This Week in Research: Rewiring the Brain and Fighting the Flu

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Strokes are frightening medical events that often result in lasting damage.   “Despite all of our approved therapies, stroke patients still have a high likelihood of ending up with deficits,” says Johns Hopkins neurologist Steven R. Zeiler. But recent, encouraging research out of Johns Hopkins has shown that the brain has a remarkable ability to rewire itself, post-stroke — and, in the process, regain lost functions.

Neurologists once considered the brain a place with a fixed geography — this area controls movement; this area manages the names of things. Under this model, once a region was damaged by a stroke or some other catastrophic event, those particular abilities would be lost forever. But recent research has revealed the incredible plasticity of the human brain.

Zeiler and his colleagues explored the brain’s ability to adapt by inducing strokes in the primary motor cortexes of mice. Predictably, the mice lost some ability to move certain muscles — but after just 48 hours of retraining, they regained comparably precise movement. The primary cortex was still damaged; instead, the movement was being regulated by the medial premotor cortex. The mice’s brains had adapted — suggesting that earlier and more aggressive rehab might help stroke-afflicted humans regain mobility more thoroughly and quickly.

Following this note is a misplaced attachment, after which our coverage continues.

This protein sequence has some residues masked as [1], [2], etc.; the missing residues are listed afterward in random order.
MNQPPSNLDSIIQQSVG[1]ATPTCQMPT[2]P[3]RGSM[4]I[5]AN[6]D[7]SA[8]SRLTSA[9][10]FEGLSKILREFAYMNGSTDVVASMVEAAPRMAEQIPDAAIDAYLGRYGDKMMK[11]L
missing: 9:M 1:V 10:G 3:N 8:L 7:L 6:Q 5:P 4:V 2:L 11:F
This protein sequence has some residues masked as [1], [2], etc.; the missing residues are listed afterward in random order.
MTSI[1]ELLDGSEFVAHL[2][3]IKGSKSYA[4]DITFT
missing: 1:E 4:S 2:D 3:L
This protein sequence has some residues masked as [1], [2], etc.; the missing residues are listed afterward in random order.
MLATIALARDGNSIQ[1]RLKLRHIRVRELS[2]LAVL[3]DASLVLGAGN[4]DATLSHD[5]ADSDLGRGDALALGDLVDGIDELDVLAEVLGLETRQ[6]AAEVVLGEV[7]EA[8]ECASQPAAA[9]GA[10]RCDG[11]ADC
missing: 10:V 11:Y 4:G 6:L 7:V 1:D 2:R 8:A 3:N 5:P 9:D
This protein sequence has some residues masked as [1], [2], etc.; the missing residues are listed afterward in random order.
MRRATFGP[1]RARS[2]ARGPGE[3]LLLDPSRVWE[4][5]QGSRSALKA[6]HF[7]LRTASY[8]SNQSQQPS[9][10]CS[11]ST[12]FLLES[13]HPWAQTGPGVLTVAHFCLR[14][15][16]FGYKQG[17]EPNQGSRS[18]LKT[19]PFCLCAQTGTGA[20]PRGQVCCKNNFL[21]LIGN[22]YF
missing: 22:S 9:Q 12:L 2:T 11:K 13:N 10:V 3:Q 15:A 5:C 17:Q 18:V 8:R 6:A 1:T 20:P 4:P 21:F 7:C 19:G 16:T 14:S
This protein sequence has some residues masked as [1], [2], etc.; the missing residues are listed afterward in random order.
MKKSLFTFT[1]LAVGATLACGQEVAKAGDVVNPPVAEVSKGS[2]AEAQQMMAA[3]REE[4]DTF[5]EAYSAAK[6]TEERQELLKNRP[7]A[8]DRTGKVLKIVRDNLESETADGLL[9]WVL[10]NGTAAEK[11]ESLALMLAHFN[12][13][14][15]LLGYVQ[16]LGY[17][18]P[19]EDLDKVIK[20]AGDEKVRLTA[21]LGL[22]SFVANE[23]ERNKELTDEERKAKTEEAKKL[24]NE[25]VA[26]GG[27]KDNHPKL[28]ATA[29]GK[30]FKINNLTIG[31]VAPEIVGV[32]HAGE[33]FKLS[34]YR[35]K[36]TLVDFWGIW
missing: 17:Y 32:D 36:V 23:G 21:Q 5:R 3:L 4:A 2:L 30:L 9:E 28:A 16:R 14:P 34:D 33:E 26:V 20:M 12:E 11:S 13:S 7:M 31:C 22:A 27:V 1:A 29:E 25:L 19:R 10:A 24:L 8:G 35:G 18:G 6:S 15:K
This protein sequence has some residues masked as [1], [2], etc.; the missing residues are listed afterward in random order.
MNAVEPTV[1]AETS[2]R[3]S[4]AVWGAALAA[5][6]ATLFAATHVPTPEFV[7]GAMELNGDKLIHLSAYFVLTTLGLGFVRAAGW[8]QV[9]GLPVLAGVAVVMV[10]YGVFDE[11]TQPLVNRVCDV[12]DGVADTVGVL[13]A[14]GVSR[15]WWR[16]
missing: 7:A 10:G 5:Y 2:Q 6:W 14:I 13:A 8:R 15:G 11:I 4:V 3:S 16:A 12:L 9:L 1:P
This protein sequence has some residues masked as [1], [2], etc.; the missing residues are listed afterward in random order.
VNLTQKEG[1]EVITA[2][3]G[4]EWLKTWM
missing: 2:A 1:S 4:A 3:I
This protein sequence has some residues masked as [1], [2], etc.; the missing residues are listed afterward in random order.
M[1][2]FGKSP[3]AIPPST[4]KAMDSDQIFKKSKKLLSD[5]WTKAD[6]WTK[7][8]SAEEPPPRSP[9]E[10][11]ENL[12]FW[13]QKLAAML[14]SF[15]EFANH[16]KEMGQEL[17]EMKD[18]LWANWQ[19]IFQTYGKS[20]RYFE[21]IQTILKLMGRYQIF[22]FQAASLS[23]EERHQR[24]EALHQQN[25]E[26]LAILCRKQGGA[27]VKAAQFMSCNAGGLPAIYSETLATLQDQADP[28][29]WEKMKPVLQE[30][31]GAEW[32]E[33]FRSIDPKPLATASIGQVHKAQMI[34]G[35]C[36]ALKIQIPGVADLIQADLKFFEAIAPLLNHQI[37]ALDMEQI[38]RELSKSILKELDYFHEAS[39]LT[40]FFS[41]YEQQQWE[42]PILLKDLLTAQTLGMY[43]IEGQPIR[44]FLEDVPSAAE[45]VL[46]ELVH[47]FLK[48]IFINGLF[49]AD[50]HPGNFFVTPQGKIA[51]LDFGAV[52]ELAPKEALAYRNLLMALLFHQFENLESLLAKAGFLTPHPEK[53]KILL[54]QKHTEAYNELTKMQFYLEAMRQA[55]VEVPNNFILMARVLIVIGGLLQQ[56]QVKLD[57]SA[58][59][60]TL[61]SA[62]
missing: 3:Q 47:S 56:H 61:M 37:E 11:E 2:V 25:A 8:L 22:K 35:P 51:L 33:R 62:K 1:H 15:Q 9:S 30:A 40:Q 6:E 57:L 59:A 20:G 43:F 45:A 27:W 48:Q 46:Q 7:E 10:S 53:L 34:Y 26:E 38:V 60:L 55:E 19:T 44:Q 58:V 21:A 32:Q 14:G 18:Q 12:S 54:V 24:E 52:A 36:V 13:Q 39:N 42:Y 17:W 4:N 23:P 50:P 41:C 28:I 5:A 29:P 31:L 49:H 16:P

Here’s some research you can actually participate in:  the Johns Hopkins Bloomberg School of Public Health has teamed up with the University of Pittsburgh to create a crowd-sourced survey of flu behaviors. (You can take the survey here.)

The hope is that by examining how people — especially schoolchildren — interact with others on a daily basis, researchers will have a more precise idea about how infectious diseases (like influenza) spread throughout a community. According to Derek Cummings, a Johns Hopkins epidemiologist, the study “will provide key information about mixing rates and patterns of encounters relevant to the spread of infections,” and thus help scientists and doctors determine how (and where) they can most effectively intervene.

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